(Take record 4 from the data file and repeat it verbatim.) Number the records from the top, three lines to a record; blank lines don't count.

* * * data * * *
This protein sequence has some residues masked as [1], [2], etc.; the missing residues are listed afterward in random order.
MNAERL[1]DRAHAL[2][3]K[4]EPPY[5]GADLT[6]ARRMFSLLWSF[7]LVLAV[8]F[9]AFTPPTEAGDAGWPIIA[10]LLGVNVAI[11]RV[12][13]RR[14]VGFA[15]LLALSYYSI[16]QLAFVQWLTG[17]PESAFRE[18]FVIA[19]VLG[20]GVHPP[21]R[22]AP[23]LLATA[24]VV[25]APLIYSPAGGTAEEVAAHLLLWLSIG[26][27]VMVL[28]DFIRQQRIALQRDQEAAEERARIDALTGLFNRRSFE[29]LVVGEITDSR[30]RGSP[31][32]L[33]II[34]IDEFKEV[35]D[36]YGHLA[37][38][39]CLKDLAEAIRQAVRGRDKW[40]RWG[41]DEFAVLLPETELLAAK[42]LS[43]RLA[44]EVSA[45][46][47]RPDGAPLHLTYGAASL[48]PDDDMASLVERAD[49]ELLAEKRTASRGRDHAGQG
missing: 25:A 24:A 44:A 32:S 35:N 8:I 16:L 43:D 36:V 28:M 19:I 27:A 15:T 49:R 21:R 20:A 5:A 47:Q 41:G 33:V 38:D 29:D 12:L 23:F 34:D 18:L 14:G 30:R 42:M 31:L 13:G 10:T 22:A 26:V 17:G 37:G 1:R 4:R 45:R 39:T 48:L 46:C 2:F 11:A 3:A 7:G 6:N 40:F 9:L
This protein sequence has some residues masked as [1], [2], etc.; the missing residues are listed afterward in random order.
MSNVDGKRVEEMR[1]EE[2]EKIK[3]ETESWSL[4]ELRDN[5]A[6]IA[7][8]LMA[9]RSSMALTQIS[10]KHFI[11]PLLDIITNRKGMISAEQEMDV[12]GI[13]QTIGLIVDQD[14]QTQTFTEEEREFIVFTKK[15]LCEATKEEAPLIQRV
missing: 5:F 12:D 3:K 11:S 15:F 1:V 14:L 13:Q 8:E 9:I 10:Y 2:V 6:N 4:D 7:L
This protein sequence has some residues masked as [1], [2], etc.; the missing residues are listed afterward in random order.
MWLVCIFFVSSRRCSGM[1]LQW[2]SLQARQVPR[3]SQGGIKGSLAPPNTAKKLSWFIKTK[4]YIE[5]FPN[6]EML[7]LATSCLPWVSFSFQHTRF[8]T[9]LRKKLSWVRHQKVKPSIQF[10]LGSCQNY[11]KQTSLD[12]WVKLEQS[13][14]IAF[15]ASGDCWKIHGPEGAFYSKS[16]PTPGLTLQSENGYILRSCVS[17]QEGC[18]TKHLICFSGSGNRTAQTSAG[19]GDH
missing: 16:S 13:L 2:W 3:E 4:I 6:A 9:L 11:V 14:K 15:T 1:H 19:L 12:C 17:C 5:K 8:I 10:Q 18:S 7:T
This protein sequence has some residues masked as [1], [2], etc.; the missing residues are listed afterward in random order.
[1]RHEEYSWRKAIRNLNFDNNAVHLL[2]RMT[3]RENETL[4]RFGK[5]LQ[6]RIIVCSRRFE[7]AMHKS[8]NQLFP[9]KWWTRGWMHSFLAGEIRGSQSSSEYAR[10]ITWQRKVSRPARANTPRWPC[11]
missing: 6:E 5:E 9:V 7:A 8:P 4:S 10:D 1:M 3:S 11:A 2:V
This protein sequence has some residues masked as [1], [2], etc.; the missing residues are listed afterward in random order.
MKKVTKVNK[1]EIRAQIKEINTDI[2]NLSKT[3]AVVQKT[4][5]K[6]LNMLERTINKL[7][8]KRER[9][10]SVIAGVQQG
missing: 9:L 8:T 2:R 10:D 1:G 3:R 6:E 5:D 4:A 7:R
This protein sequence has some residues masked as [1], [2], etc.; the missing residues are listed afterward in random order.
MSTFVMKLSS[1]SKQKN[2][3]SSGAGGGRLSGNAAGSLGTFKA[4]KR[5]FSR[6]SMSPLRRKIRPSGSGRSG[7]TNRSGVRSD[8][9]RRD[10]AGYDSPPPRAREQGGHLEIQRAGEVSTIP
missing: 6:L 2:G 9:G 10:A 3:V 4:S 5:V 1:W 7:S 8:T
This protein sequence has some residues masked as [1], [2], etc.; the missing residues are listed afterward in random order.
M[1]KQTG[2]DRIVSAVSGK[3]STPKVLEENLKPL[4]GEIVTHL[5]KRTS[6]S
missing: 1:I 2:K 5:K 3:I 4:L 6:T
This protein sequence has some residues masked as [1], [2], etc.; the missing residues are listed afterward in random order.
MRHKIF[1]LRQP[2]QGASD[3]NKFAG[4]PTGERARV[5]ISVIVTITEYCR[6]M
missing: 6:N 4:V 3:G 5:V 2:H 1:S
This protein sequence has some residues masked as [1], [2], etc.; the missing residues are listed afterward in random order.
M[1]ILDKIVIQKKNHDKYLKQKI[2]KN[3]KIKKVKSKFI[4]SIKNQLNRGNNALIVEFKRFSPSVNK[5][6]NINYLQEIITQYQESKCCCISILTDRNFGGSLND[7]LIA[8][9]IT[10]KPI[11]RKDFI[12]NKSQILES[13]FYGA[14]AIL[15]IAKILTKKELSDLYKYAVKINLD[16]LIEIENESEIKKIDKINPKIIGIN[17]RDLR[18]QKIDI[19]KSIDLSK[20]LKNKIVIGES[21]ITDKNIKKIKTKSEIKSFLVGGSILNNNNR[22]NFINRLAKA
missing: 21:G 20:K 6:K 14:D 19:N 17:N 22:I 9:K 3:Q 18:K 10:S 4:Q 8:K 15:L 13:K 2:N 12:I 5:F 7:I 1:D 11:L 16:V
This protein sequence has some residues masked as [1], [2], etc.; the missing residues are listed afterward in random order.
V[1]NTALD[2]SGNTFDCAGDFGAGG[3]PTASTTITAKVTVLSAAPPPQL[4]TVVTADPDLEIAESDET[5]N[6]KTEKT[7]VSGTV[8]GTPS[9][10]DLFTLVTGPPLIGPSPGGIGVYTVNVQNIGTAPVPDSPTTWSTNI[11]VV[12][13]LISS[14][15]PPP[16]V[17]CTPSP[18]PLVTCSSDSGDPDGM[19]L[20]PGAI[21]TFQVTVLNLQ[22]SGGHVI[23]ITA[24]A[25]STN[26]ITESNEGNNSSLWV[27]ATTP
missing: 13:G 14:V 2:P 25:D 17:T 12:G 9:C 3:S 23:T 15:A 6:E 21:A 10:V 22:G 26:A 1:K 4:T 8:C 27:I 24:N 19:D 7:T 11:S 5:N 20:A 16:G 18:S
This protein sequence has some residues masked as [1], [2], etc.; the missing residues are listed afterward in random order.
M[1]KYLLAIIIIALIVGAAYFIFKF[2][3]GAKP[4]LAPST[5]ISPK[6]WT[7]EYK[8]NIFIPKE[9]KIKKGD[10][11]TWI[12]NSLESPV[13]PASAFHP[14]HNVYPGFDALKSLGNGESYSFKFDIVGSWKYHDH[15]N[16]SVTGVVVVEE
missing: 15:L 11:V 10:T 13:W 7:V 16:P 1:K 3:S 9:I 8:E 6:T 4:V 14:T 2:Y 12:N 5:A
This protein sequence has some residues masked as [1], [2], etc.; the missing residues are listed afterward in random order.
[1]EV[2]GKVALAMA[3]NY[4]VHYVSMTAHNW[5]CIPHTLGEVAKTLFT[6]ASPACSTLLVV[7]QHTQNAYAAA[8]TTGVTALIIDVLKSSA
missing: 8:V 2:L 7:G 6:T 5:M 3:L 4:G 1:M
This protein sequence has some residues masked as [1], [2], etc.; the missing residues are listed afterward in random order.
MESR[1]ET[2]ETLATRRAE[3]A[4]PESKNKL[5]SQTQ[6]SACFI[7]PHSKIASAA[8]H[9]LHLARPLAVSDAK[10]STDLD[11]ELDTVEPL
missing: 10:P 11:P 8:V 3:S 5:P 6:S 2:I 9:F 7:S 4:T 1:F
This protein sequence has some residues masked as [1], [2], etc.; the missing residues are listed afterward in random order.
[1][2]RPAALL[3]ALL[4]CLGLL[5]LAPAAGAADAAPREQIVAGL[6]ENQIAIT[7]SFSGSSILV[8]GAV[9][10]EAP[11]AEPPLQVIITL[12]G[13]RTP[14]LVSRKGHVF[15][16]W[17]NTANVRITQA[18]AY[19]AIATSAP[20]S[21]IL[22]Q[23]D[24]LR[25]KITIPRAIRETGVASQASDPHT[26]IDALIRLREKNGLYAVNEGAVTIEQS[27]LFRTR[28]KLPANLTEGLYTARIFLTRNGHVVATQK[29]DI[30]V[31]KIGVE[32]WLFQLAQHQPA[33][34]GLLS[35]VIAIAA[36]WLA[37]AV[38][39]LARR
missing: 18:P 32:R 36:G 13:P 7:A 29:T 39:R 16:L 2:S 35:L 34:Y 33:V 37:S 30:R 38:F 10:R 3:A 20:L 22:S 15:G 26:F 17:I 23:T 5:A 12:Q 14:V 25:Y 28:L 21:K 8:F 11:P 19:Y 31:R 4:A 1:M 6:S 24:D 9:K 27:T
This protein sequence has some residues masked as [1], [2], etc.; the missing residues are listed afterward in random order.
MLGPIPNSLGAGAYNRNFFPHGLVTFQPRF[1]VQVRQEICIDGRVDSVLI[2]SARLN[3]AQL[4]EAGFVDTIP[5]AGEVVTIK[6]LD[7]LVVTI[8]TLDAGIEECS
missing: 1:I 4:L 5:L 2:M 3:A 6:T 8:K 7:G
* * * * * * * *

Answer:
This protein sequence has some residues masked as [1], [2], etc.; the missing residues are listed afterward in random order.
[1]RHEEYSWRKAIRNLNFDNNAVHLL[2]RMT[3]RENETL[4]RFGK[5]LQ[6]RIIVCSRRFE[7]AMHKS[8]NQLFP[9]KWWTRGWMHSFLAGEIRGSQSSSEYAR[10]ITWQRKVSRPARANTPRWPC[11]
missing: 6:E 5:E 9:V 7:A 8:P 4:S 10:D 1:M 3:S 11:A 2:V